Let’s face it; tenders are a necessary evil for a lot of businesses. They can be complicated, time-consuming and an annoying distraction from the day-to-day work of your business.
A tender is just like a job application; you spell out exactly why you are the right person for the job and provide a CV and references to support your claims. When you think about it like that, it doesn’t seem so scary, right?
So here are 7 things you can to do to approach that tender and banish the confusion.
Read the request for tender (RFT) document and check the scope. Can you do all of those things? Are you able to put in an application for only some of those things? Once you’ve determined whether the scope fits you, check other requirements of the tender such as professional indemnity and public liability insurance, accreditations and licences, registrations and memberships and any other capacity requirements.
If you don’t meet all the requirements, determine if it’s worth trying to get them before the tender is due or getting them in preparation for the next one. Some things are non-negotiable in tenders.
The most important thing about putting your tender together is having your evidence ready. You need to prove that you can do what you say you can do. That might mean providing evidence of previous similar projects, providing referees that can comment on your skills, attaching an example of a work plan or design or providing photos of completed projects and products.
If you’re a new or emerging business without a big portfolio, find innovative ways to show that you can do what you say you can do. If you’re using a smaller project as an example, how will you scale that up to meet this brief? Think outside the square.
When talking about what you have done and how great you are, make sure you provide the outcome or result of the project or service. If you are going for a project management tender, focus on how you have kept your projects on-time and on-budget and met key milestones. If you are writing a tender for construction work, identify those projects where you’ve delivered a quality product, used local suppliers, used innovative methods to deliver a for-purpose building. Being great isn’t just about what you do but what it means for your customer and your community.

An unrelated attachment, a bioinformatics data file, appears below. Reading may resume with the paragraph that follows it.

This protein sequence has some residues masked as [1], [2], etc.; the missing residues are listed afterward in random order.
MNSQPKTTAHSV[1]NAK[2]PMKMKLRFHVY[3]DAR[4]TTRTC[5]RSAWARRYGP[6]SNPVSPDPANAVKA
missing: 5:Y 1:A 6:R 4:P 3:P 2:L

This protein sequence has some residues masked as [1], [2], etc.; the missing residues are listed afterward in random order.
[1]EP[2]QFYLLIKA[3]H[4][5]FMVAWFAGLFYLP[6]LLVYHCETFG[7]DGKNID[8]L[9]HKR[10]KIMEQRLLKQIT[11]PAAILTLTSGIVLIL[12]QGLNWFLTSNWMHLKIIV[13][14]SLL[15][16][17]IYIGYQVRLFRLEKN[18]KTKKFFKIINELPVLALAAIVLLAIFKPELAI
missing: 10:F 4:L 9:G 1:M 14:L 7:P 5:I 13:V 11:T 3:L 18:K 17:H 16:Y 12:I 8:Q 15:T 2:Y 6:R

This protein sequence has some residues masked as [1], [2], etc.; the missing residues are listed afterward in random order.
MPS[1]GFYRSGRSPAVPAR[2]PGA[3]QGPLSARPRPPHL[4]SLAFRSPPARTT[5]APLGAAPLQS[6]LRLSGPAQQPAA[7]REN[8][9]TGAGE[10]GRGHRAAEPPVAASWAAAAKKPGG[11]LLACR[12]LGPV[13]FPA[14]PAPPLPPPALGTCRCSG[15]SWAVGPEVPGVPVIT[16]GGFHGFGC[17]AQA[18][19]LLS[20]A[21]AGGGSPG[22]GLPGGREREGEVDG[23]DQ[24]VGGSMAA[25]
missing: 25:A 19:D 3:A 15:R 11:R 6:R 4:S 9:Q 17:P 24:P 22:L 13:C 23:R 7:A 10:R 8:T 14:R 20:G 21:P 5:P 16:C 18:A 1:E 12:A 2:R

There will almost always be at least one section of the tender where you’re not quite there. You may not have quite the right amount of experience or you don’t have an Indigenous training plan or whatever else is required.
In this case, you can acknowledge what you are lacking and demonstrate how you commit to the purpose currently and will work towards meeting the requirement into the future. There’s no point in lying or ignoring these sections.
If something is not clear, ask. There is almost always an industry briefing or some other opportunity to ask questions. There’s a good chance that you are not the only person who wants to know the answer.
The good part is that questions asked about the tender are answered and provided to all applicants so you’re helping not only yourself but others in your industry.
Don’t be that applicant that loses credibility by having a document full of spelling errors or formatting problems. Get someone to read it through and identify areas where your response isn’t clear, doesn’t answer the question or needs more evidence. Fresh eyes are a must!
Probably the best piece of advice I can give you is to not let the fear or doubt about a tender deter you from applying. You can’t win the lottery without buying a ticket. Do your best and get that sucker submitted.
If it still seems daunting, never fear. We can help with any and all parts of the tender process to make sure you’re on the right track.
Get in touch now to put an end to your tender confusion!